• Mark Childs, SIOR

Amazon 2.0

I want to start with a confession. My report last quarter discussed how the market felt strong, but the numbers didn’t back it up. As such, I titled the report “Reaching the Crest?”. Well, I did some further digging, and turns out that our Quarterly Absorption reports are not unlike the national unemployment reports. There is the initial number as of the end of quarter date, BUT, there are “adjustments” made later in the month. The same happens with my data base, and I haven’t been going back to get the adjusted data. For instance, I reported a net negative 40k sf absorption in 2nd Quarter. Three months later that number has been adjusted to a positive 220k sf. I’m sort of getting into the weeds but I’ll leave it at this: I’m going to be updating all of the quarterly numbers each time I write a report. And oh…maybe we aren’t Reaching a Crest after all.


With all that being said, the Industrial market continues to be strong. We had over 700k sf of net absorption in the third quarter, bringing our total to 1.3M sf of net absorption for the year. Our benchmark over recent years has been 3M sf annually, so we’re behind on that, but still healthy. I expect the 4th Quarter to be strong, possibly doubling what we have already done this year.


As a result, the Portland/Vancouver vacancy rate has dropped from 5.0% to 4.7% (See Capacity Q3 Report following for more details). Available space continues to be tight, which brings us to the fundamentals of supply and demand. Lease rates have and will continue to go up – rents have increased more than 6% per year, compounded over the last 5 years. As we all know, the cost of construction materials (if you can find them) has been skyrocketing, pushing even harder on the rental rate increases. Not long ago, rental rates were in the $0.50’s on the East Side, and $0.60’s on the West Side. Those numbers are easily up a dime, with new construction costs climbing even higher. Plus, add in inflation at more than 5%, and that Landlords are starting to insert 3.5% to 5% annual increases in lease rates. It is getting very challenging for locally owned businesses to survive in this market.


Speaking of construction materials, a recent quote on a national Zoom real estate presentation identified that HALF of the construction materials in the pipeline are destined for Amazon construction. Amazon’s impact on the marketplace is substantial – I’m sure each of you have a product that you need or produce that is influenced by the whims of Amazon. Tilt-panel roof systems are scheduling deliveries more than a year out, and rumor has it that Amazon went to one of the largest roof system producers in the US and bought ALL their capacity for the next two years…the Amazon stories are almost endless.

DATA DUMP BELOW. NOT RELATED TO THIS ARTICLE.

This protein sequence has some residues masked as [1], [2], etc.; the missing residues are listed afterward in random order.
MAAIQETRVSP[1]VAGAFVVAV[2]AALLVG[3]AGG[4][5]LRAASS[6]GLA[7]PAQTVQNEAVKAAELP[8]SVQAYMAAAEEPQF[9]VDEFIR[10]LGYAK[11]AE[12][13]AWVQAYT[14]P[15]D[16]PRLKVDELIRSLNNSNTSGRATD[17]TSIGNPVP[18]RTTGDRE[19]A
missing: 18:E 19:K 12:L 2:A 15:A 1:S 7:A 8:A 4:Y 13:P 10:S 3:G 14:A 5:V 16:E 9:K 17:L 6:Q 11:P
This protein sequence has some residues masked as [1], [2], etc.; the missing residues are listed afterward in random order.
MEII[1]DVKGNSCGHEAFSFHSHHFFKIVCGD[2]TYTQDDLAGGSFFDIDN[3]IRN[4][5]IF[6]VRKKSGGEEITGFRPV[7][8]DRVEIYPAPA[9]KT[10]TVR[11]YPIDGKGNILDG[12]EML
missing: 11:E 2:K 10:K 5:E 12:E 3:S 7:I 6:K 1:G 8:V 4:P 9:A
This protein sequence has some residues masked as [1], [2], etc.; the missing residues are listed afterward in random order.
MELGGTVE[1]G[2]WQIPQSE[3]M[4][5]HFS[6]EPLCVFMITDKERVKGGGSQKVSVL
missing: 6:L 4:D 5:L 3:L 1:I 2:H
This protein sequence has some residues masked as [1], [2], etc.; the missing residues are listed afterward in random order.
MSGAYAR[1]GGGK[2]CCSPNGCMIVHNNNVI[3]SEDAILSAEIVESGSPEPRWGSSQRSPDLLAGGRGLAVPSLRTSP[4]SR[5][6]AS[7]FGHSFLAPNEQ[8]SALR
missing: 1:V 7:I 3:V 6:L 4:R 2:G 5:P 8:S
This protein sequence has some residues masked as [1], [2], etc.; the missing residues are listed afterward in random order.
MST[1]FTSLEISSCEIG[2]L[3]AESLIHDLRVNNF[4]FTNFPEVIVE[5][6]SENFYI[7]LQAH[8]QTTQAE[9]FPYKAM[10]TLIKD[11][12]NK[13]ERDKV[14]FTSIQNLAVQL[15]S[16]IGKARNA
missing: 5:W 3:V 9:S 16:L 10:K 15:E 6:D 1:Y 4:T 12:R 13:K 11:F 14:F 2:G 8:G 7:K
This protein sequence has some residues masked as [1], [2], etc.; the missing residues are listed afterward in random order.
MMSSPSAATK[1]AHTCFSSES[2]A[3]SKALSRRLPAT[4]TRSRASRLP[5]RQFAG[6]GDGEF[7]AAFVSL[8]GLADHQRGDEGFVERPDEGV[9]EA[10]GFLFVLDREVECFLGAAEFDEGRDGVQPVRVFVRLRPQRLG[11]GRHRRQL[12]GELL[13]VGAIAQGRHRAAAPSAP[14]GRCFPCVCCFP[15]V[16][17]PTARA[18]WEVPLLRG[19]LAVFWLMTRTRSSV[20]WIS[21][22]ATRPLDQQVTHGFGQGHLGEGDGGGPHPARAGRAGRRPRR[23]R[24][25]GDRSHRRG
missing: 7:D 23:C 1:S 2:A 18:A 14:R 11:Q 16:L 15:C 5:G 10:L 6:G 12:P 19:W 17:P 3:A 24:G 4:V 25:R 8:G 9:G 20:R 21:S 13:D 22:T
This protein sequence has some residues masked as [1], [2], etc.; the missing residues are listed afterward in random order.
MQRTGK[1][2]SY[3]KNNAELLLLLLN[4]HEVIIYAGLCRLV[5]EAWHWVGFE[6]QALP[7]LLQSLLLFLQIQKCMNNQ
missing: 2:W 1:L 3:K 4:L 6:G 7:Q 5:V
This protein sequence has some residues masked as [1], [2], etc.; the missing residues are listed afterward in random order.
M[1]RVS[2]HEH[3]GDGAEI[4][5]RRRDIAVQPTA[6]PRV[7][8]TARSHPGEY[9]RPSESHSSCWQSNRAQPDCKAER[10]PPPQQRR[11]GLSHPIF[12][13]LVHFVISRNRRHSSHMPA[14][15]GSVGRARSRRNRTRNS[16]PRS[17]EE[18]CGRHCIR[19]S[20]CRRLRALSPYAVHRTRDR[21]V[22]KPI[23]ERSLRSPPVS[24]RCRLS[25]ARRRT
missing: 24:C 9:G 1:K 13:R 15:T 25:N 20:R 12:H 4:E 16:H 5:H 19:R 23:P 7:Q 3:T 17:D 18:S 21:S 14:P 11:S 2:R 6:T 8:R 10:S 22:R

In addition to materials, the actual construction costs are going up. A recent quote from a developer to sell a newly constructed 75k sf warehouse space as a shell (no office) was $220/sf. Second generation 30-40k sf buildings (few that there are) are being priced in the $200/sf range. There is very little product out there, and what is available, is commanding a price premium (yet further justification for increasing lease rates). From an investment standpoint, Industrial is the sweetheart of the institutional investment community. Any product more than 100k sf is commanding Cap Rates below 5%, a rate previously reserved for the LA Inland Empires of the marketplace.


It was maybe 3 years ago Amazon 1.0 hit, with 2.3M sf in Troutdale, 1M sf in Rivergate, 1M sf in Salem, plus other miscellaneous absorptions. I remember complaining that I needed to keep their numbers separate so it wouldn’t screw up our historical numbers. Amazon 2.0 is basically becoming our new data base foundation. Amazon is planning around 5M sf in Woodburn, 500k sf in Canby, has recently leased a few hundred thousand sf at the old horse track, and has/is opening several their last mile distribution centers (150k +/- sf on 10+ acres for plenty of van parking) in North Portland, Fairview, and other planned locations.


Admittedly, the size of Amazon scares me, although I have to admit I cash their checks. One thing I keep reminding myself is they are not creating new demand, just a new way to meet the already-there demand. Lloyd Center is closing, and we see that conventional grocery store demand is shrinking…Amazon is changing how we do business, and there will be those that benefit and those that don’t. Much of my work is helping the other 100 largest retailers find warehouse space so they can compete with Amazon’s fast delivery. I often wonder how you can make money quickly delivering a single $5 item to a household. We shall see.


The statistics show that it takes 3X the warehouse space to deliver a product directly to the customer, compared to a retail store. We are still behind in catching up when online purchasing went from 10% to 16% in 2020. Locally and nationally, industrial will continue to be strong well into the foreseeable future. Large national companies still consider the Portland/Vancouver area a relatively inexpensive west coast location to do business, including Amazon as they implement 2.0 in the Portland/Vancouver area. Hopefully the locals can hang on.

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